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s/// parametrized with backreferences

 
 
msciwoj
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      03-11-2009
Is it possible to use substitution with parameters as arguments -
especially the replacement part?
Works for me to some extent but not with backreferences...

Let's say I'm interested in prompting user for arguments: pattern and
replacement and he would like to use equivalent of:
s/(.)\n(.)/\2\n\1/mg

Continuing, I could have two vars defined, accordingly:

$pattern='(.)\n(.)'; #$ARGV[1];
$replacement='\2\n\1'; #$ARGV[2]

and my idea is to use here:
$_ =~ s/$pattern/$replacement/mg

but it doesn't work - (instead using backreferendes, gives '\1' and
'\2' in the output, what makes sens after all). The question is how
(if only possible) to use s/// with a replacement part defined in a
variable (ie. run-time user defined string)?

Any ideas?
Thanks!
m.
 
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Peter Makholm
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      03-11-2009
msciwoj <(E-Mail Removed)> writes:

> Let's say I'm interested in prompting user for arguments: pattern and
> replacement and he would like to use equivalent of:
> s/(.)\n(.)/\2\n\1/mg


If you had run you script with 'use warnings' it would have told you
that '\1 better written as $1'.

> Continuing, I could have two vars defined, accordingly:
>
> $pattern='(.)\n(.)'; #$ARGV[1];
> $replacement='\2\n\1'; #$ARGV[2]
>
> and my idea is to use here:
> $_ =~ s/$pattern/$replacement/mg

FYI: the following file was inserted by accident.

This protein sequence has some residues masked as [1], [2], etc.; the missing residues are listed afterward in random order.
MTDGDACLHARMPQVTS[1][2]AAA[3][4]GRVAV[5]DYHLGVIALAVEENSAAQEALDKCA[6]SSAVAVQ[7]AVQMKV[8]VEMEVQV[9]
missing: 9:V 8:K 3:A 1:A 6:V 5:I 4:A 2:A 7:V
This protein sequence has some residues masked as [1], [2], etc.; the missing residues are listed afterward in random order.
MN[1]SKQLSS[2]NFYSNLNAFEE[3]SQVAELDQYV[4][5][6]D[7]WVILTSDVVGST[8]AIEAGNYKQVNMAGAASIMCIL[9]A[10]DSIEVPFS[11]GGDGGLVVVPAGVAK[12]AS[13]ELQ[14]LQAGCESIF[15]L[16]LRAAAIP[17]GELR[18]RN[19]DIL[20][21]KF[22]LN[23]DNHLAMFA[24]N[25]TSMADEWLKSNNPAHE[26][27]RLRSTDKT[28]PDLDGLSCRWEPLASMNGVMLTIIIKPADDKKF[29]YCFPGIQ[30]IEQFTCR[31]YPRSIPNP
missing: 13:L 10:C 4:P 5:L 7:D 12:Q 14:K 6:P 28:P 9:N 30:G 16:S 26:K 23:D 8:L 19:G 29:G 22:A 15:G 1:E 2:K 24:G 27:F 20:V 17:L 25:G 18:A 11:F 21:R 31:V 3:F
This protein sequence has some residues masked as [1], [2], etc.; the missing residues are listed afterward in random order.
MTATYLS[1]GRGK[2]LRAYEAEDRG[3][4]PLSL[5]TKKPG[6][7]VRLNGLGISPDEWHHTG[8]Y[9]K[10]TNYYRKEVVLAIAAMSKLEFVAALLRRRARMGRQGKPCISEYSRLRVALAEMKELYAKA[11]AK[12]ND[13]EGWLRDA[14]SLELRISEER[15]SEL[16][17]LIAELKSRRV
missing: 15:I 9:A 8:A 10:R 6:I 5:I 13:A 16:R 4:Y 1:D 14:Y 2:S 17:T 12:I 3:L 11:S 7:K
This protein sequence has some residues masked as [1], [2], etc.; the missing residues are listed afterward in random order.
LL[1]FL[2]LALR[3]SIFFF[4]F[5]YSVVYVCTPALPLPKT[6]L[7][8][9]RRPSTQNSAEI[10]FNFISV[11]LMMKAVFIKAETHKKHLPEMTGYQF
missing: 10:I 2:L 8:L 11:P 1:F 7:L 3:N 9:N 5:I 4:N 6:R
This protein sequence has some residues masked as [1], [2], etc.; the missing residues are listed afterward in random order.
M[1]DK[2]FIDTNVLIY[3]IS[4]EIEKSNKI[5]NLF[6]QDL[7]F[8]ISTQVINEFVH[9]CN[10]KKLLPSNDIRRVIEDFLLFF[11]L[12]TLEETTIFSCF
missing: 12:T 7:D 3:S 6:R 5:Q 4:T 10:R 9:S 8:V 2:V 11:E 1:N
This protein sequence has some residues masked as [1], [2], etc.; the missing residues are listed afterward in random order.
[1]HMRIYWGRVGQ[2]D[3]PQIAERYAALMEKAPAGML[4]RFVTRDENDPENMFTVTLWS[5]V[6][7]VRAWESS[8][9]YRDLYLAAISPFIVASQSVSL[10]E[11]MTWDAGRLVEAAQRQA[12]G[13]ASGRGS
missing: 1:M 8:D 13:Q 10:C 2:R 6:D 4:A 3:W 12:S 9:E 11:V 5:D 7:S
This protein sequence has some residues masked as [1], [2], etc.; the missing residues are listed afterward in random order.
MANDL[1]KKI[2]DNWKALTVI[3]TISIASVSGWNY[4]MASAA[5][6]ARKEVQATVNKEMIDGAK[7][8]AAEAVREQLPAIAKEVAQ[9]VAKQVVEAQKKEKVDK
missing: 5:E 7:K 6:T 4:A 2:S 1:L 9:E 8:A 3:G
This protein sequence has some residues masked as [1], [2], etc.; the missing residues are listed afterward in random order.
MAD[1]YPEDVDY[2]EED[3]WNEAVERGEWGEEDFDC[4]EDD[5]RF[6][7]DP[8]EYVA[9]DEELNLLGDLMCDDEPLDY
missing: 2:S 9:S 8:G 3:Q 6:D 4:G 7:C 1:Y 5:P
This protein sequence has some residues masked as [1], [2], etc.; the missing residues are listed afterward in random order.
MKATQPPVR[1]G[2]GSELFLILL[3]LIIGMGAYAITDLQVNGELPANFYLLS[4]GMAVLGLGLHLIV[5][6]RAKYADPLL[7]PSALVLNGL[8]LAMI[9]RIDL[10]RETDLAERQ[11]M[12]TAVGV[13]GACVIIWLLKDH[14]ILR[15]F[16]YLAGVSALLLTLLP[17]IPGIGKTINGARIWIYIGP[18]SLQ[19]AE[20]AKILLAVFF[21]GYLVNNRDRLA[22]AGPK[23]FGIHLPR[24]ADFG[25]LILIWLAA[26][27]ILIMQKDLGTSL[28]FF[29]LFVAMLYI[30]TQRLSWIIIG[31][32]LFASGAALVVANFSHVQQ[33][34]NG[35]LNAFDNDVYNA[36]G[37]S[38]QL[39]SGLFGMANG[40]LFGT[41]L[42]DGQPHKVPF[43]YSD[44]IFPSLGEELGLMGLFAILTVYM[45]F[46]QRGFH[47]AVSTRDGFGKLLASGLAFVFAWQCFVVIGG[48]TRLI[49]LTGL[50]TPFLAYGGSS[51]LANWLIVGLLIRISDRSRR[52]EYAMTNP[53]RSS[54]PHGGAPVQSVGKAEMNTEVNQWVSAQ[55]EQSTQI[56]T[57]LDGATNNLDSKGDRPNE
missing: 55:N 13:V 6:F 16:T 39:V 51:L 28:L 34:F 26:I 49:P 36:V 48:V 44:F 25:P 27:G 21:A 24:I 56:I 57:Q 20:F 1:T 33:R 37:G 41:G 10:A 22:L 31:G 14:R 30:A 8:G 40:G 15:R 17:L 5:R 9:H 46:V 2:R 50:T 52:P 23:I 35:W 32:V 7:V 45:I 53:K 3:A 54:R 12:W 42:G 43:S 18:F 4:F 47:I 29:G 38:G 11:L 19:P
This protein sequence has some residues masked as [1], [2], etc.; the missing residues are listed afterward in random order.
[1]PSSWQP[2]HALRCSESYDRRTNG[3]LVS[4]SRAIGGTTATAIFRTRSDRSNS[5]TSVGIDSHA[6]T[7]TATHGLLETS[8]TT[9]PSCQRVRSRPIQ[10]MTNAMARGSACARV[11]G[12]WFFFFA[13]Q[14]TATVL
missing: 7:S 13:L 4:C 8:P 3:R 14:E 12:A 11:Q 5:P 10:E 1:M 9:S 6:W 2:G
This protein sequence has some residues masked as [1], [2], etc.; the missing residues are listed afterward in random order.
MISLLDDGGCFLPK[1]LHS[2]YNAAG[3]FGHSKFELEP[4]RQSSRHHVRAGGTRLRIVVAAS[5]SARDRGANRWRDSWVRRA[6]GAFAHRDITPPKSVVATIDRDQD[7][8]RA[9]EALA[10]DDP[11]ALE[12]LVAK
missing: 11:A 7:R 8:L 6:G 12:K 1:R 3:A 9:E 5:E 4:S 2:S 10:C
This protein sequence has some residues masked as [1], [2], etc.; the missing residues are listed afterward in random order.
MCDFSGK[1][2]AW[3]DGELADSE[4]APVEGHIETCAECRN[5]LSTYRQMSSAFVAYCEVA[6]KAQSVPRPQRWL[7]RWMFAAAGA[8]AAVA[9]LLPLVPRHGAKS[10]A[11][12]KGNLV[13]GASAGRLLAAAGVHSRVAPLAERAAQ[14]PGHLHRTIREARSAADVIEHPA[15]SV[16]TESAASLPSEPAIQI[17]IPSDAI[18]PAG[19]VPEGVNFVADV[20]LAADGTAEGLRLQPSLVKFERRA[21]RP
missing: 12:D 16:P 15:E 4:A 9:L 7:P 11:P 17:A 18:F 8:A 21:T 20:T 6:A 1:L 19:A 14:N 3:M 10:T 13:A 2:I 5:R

By using $1 instead of \1 and by using the correct number of /e
modifiers you could get something to work:

$replacement = '\2\n\1'; # $ARGV[2];

# Massage replacement into something workable:
$replacement =~ s/\\(\d)/'.\$$1.'/g; # Magic - huh?
$replacement = qq('$replacement');

# Do the substitution:
d/(.*)-(.*)/$replacement/ee;


But the more I look at it the uglier it seems to become.

//Makholm

 
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Tad J McClellan
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      03-11-2009
msciwoj <(E-Mail Removed)> wrote:
> Is it possible to use substitution with parameters as arguments -
> especially the replacement part?



The replacement part of s/// is a double quotish string, so your
question reduces to this FAQ:

How can I expand variables in text strings?


> Works for me to some extent but not with backreferences...
>
> Let's say I'm interested in prompting user for arguments: pattern and
> replacement and he would like to use equivalent of:
> s/(.)\n(.)/\2\n\1/mg



You should always enable warnings when developing Perl code. That should be:

s/(.)\n(.)/$2\n$1/mg

However the s///m modifier only affects the ^ and $ anchors, and since
you don't use those anchors, you don't need that modifier:

s/(.)\n(.)/$2\n$1/g


> Continuing, I could have two vars defined, accordingly:
>
> $pattern='(.)\n(.)'; #$ARGV[1];
> $replacement='\2\n\1'; #$ARGV[2]
>
> and my idea is to use here:
> $_ =~ s/$pattern/$replacement/mg



If you are reading $_ from a filehandle, then see also:

perldoc -q match

I'm having trouble matching over more than one line. What's wrong?


> The question is how
> (if only possible) to use s/// with a replacement part defined in a
> variable (ie. run-time user defined string)?



-------------------------
#!/usr/bin/perl
use warnings;
use strict;